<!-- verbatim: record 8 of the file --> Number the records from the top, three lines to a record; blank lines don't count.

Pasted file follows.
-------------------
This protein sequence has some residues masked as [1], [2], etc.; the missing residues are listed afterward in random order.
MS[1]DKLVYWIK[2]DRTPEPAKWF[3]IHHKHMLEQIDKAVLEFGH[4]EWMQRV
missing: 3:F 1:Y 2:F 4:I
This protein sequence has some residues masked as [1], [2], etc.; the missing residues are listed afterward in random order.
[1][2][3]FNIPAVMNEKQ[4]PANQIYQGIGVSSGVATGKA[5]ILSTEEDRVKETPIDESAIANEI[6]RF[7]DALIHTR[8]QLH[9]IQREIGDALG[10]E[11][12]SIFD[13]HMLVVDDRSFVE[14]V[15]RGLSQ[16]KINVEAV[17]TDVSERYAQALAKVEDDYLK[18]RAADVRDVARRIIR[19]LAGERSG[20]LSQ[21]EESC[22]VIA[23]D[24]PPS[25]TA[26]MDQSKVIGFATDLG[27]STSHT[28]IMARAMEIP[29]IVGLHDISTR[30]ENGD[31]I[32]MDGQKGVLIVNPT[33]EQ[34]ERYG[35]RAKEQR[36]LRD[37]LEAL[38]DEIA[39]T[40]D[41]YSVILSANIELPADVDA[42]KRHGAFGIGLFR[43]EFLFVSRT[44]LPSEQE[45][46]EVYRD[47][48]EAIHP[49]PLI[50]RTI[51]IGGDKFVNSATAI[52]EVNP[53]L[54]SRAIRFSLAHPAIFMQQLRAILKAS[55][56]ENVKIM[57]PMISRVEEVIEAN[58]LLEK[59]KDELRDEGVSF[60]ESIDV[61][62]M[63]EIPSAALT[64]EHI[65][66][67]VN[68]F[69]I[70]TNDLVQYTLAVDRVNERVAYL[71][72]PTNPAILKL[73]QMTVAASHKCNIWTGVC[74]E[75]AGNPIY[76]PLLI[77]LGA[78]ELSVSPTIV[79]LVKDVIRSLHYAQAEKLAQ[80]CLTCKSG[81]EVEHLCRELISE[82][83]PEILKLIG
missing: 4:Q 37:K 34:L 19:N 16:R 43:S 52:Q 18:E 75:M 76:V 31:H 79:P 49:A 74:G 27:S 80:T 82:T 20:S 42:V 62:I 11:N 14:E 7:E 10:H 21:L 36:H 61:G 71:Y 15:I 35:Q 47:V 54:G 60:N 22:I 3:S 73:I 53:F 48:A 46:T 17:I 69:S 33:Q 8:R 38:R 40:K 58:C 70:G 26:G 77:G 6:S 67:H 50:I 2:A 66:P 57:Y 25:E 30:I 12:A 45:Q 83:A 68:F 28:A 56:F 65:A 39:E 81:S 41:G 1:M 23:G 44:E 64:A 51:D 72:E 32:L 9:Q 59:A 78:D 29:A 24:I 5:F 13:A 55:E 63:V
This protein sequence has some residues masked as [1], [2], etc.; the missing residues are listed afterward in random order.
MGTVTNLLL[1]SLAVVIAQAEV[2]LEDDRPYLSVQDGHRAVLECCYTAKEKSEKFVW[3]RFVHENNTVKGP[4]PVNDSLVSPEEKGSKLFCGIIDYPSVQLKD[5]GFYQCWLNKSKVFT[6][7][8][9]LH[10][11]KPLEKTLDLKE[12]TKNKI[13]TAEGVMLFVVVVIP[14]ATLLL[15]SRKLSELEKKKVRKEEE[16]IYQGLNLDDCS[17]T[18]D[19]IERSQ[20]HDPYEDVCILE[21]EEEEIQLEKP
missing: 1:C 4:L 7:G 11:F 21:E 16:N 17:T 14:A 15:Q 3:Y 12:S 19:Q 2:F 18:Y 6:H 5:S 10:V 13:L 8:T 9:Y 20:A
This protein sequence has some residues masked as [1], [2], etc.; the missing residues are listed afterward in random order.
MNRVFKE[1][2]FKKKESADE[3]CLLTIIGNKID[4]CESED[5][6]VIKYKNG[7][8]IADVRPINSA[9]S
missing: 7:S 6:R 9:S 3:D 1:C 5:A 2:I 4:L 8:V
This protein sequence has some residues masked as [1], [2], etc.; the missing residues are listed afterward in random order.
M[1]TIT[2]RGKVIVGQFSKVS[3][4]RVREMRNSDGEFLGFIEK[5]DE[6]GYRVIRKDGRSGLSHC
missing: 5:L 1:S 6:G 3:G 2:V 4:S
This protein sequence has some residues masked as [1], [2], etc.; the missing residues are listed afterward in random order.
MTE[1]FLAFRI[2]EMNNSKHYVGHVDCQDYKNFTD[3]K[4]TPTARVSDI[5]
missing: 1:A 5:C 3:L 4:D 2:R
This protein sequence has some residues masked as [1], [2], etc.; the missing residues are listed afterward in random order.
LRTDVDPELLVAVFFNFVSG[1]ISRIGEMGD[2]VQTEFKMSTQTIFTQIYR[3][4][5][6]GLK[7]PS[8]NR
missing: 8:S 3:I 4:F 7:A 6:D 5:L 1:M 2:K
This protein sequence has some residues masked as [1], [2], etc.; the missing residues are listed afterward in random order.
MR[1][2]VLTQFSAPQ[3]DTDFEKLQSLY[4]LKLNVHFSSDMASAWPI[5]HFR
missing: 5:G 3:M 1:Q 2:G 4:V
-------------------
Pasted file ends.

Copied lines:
This protein sequence has some residues masked as [1], [2], etc.; the missing residues are listed afterward in random order.
MR[1][2]VLTQFSAPQ[3]DTDFEKLQSLY[4]LKLNVHFSSDMASAWPI[5]HFR
missing: 5:G 3:M 1:Q 2:G 4:V